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Sallet: Coronavirus Bill Should Build 'Lasting Broadband Future'

As Congress considers an almost trillion-dollar coronavirus-related stimulus bill, former FCC General Counsel John Sallet said it should include funding for "a lasting broadband future," one that the country leans into with high-speed service "robust enough to withstand the challenges and seize the opportunities of this new, and already frighteningly novel, decade."

Sallet, who was FCC general counsel under FCC chairman Tom Wheeler, is currently a senior fellow at the Benton Institute. He made the pitch for broadband stimulus in a web piece marking the 10th anniversary this week of the FCC's National Broadband Plan. Benton was planning an event to look forward from that anniversary, and instead his having some of the speakers weigh in on its website. 

"Our first priorities are our people and our economy," Sallet wrote. "But this is also our broadband moment....Where I live, as in so many other places, the neighborhood has created a COVID-19 support group, organized and reaching people, of course, by email," he wrote. 

"With our newfound challenges at hand, we need federal funds to begin flowing for faster deployment," he said, pointing to the need for connections to schools, hospitals, workplaces, and entertainment sites that provide relief from the daily stress.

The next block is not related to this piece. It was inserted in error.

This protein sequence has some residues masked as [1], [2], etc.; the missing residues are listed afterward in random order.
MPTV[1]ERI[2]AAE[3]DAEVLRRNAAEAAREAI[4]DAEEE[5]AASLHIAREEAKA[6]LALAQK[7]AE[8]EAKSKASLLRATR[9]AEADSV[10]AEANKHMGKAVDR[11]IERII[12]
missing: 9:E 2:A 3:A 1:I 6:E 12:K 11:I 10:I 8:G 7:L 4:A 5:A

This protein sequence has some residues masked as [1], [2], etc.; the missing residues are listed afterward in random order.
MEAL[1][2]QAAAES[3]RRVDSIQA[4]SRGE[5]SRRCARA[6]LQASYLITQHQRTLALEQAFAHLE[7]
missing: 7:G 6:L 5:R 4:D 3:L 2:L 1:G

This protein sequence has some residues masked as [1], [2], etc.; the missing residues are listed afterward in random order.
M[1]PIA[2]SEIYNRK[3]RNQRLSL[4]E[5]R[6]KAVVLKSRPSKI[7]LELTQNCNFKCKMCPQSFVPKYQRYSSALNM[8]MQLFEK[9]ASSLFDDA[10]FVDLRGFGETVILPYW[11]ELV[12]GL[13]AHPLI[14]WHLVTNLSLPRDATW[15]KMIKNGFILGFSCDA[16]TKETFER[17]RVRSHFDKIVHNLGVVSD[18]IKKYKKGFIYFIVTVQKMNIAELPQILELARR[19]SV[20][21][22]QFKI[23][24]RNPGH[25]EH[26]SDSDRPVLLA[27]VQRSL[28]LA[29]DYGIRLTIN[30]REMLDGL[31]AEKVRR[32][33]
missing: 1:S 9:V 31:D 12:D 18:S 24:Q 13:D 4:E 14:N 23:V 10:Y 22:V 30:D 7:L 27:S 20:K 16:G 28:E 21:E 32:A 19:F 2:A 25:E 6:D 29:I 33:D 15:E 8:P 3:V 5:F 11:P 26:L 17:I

"The new challenge is to reach all of America with High-Performance Broadband," he wrote. "Federal funds will be flowing for deployment – perhaps even faster as part of stimulus or economic-recovery legislation. But it is critical that money to build new networks be well-spent on connections that will stand the test of time." 

Sallet said stimulus legislation should preempt laws that prevent cities from experimenting with different private-public collaborations on broadband and "broadband choices." ISPs have long complained of government money spent to overbuild existing plant. 

Legislation should ensure that funding also goes to "open access, middle-mile networks," he said, and adds that "federally subsidized connections, as to schools and libraries, can be expanded to nearby neighborhoods without any charge to the relevant federal program."